Tomato rules concern importers

03/14/2013 06:23:00 PM
Tom Karst

(UPDATED COVERAGE, March 15) If a seminar by the U.S. Commerce Department on new rules overseeing the imports of Mexican tomatoes is an indication, importers are concerned about loopholes and exceptions to the new price structure.

About 230 people participated in the March 14 Web seminar, which was designed to educate the industry on the suspension agreement, which became effective March 4.

The U,S, Department of Agriculture’s Brian Wright and the Commerce Department’s Judy Rudman gave presentations. Rudman referred many of the questioners to the text of the agreement and other documents at the Commerce Department website. The presentations and an audio recording of the web seminar will be sent to participants and will eventually will be posted online.

After 30 minutes of presentations, Rudman took nearly an hour of questions from the Web audience. Many addressed how inspections and quality issues would affect compliance with the agreement. Other questions related to processing exceptions, sales to Canada, differences in summer and winter prices, the coverage of the agreement in Mexico and the correlation between “controlled environment” and greenhouse tomatoes.

One question was about what the Commerce Department would do if tomatoes from Mexican growers who did not sign the agreement come into the U.S. Rudman said the agreement has to cover 85% of all U.S. imports of Mexican tomatoes. She said that Commerce officials monitor imports to make sure that the agreement covers at least 85% of the volume. However, U.S. law allows tomatoes from growers who haven’t signed the agreement. Those growers would not have to comply with minimum price requirements, she said, as long as those tomatoes don’t account for more than 15% of total Mexican tomato imports.

“There are references in the new agreement to actions by the Mexican government that will significantly increase the signatory coverage and ensure greater coverage of the agreement for Mexican imports,” she said.

Lance Jungmeyer, president of the Fresh Produce Association of the Americas, later clarified information about the 15%-85% rule.

" ... (The) comment about 85% coverage was related to existing U.S. trade standards regarding suspension agreements," Jungmeyer said. "The 100% coverage of Mexican tomato exports is enabled by the Mexican federal government. U.S. selling agents and their growers in Mexico need to make sure they are aware of these new provisions.


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Max    
Immokalee  |  March, 15, 2013 at 08:56 AM

The Proof is in the Enforcement!

jack    
Texas  |  March, 15, 2013 at 09:34 AM

Funny how all the "we built this" types ran to the government they claim they so disdain, to prevent any sort of level playing field in the tomato deal. Without this confusing, poorly written, utterly biased document, Florida would have had to face diminished sales due to a poor product and questionable sales practices. Florida's battle cry ought to be "we hate competition"...so along with enforcing this duress produced agreement Max, we should also investigate and enforce price fixing against the Florida Tomato Cartel.....That time will be coming....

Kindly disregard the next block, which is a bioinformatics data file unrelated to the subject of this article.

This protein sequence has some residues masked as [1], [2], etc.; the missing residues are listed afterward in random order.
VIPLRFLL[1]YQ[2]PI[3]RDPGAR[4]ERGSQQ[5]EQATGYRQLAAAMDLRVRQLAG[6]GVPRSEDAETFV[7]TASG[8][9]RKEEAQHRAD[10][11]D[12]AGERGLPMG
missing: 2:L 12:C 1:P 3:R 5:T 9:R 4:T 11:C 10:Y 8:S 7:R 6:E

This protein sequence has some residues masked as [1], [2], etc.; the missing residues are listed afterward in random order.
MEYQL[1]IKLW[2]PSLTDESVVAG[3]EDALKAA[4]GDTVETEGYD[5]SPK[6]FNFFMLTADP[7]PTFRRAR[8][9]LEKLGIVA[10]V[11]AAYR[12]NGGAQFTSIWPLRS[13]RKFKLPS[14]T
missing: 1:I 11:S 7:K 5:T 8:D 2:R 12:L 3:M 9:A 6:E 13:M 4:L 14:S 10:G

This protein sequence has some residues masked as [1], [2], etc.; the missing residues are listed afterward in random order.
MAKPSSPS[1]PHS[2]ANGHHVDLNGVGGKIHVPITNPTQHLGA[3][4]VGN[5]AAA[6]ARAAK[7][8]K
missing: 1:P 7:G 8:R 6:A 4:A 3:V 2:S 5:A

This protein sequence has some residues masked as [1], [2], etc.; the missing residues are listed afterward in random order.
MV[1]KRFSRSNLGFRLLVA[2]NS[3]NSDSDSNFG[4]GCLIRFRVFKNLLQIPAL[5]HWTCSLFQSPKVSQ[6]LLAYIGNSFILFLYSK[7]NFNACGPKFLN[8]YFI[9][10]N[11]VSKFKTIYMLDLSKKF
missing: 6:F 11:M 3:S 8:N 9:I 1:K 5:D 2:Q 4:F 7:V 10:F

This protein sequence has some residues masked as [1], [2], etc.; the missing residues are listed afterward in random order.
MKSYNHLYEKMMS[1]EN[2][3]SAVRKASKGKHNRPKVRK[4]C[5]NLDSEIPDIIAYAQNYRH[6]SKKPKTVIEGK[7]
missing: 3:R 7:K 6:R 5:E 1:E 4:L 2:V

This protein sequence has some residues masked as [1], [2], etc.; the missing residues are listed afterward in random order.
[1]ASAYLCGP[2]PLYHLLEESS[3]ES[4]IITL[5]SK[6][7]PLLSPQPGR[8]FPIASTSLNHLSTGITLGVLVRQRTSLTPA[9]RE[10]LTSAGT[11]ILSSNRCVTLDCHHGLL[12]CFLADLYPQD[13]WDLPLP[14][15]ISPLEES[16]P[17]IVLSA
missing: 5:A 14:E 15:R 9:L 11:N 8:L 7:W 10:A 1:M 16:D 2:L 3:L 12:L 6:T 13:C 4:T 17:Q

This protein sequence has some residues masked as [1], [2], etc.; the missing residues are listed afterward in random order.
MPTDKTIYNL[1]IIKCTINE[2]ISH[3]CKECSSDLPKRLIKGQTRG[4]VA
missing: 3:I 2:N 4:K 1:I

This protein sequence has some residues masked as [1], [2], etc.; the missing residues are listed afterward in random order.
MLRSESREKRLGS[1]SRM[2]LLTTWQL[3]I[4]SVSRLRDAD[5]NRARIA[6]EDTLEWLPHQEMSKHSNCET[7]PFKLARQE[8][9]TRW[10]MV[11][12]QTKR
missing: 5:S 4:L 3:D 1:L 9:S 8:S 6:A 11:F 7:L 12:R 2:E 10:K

Tom    
fla  |  March, 15, 2013 at 06:13 PM

This is the USA. We hold our companies a higher standard. Our workers all have a good living wage. Our workers all have running water and the same chance at life as everyone else We go to the same schools as our pickers We have restrictions on our water use We have restrictions on on our chemical use. We are made responsible for any environmental issues we cause. We don't have large drug cartels involved in our industry. Mexico can say none of these things. There is alot of good people in the Mexican tomato industry, but until they can say they follow our rules then this is the only way to level the playing field

J. Oliver--Nogales Fruit & Recycling    
Nogales Az.  |  March, 17, 2013 at 07:29 AM

what enforcement? don't forget about the "salsa" tomato made famous here in Nogales that was sold to "processors only"

PRODUCE GUY    
Texas  |  March, 19, 2013 at 06:15 AM

Very noble concepts indeed, but all unfortunately long gone. When WE invented globalization, we chose to compete with people that have very little (for the sake of cheaper goods) and thought nothing about the concequences of our actions. The chickens have come home to roost. The America that you describe is long gone and WE destroyed it! Petty attempts to level the plainfield thorugh weak laws that will be difficult to enforce will do nothing to help the industry. Change needs to come from within the produce industry and at the consumer level. If we believe (and want) the noble things you describe above, then we ALL need to vote with our dollars everytime we buy something and choose the products that support our American way of life. This is NOT about the government enacting laws, but about ALL of us as Americans supporting the companies that do things in a responsible and sustainable manner. A better way life costs money. Let's put our wallets where our mind is!!!

Tom K    
Lenexa, Ks  |  March, 19, 2013 at 09:09 AM

Transcript of Q and A session, as provided by USDA, published on Fresh Talk http://www.thepacker.com/opinion/fresh-talk-blog/USDA-transcription-of-QA-session-from-tomato-web-seminar-198846861.html Tom K

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